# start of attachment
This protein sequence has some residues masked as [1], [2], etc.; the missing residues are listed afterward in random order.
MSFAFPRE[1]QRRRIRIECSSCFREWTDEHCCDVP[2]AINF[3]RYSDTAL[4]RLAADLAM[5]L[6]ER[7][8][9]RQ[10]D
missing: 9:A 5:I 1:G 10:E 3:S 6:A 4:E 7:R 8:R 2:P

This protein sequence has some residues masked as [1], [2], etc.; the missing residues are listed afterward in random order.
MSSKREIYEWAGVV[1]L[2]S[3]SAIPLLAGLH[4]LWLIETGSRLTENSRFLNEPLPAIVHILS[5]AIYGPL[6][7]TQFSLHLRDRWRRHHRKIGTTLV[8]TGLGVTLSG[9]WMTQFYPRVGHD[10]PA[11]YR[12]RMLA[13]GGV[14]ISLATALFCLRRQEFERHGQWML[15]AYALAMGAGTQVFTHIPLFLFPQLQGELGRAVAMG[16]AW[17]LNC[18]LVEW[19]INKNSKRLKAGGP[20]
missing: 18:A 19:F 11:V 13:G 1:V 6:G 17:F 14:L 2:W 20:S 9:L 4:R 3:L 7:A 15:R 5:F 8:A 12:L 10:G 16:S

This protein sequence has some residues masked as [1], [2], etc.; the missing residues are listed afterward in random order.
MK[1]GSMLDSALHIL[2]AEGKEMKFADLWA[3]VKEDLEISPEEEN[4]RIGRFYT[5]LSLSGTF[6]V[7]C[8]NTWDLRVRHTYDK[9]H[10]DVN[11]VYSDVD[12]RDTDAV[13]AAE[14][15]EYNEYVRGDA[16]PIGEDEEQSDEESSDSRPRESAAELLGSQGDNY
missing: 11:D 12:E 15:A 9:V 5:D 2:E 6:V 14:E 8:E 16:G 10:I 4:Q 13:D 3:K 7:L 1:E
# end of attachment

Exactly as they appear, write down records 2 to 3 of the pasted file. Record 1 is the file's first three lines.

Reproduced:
This protein sequence has some residues masked as [1], [2], etc.; the missing residues are listed afterward in random order.
MSSKREIYEWAGVV[1]L[2]S[3]SAIPLLAGLH[4]LWLIETGSRLTENSRFLNEPLPAIVHILS[5]AIYGPL[6][7]TQFSLHLRDRWRRHHRKIGTTLV[8]TGLGVTLSG[9]WMTQFYPRVGHD[10]PA[11]YR[12]RMLA[13]GGV[14]ISLATALFCLRRQEFERHGQWML[15]AYALAMGAGTQVFTHIPLFLFPQLQGELGRAVAMG[16]AW[17]LNC[18]LVEW[19]INKNSKRLKAGGP[20]
missing: 18:A 19:F 11:V 13:G 1:V 6:G 17:F 14:L 2:W 20:S 9:L 4:R 3:L 7:A 15:R 5:F 8:A 12:L 10:G 16:S

This protein sequence has some residues masked as [1], [2], etc.; the missing residues are listed afterward in random order.
MK[1]GSMLDSALHIL[2]AEGKEMKFADLWA[3]VKEDLEISPEEEN[4]RIGRFYT[5]LSLSGTF[6]V[7]C[8]NTWDLRVRHTYDK[9]H[10]DVN[11]VYSDVD[12]RDTDAV[13]AAE[14][15]EYNEYVRGDA[16]PIGEDEEQSDEESSDSRPRESAAELLGSQGDNY
missing: 11:D 12:E 15:A 9:V 5:D 2:E 6:V 14:E 8:E 16:G 10:I 4:Q 13:D 3:K 7:L 1:E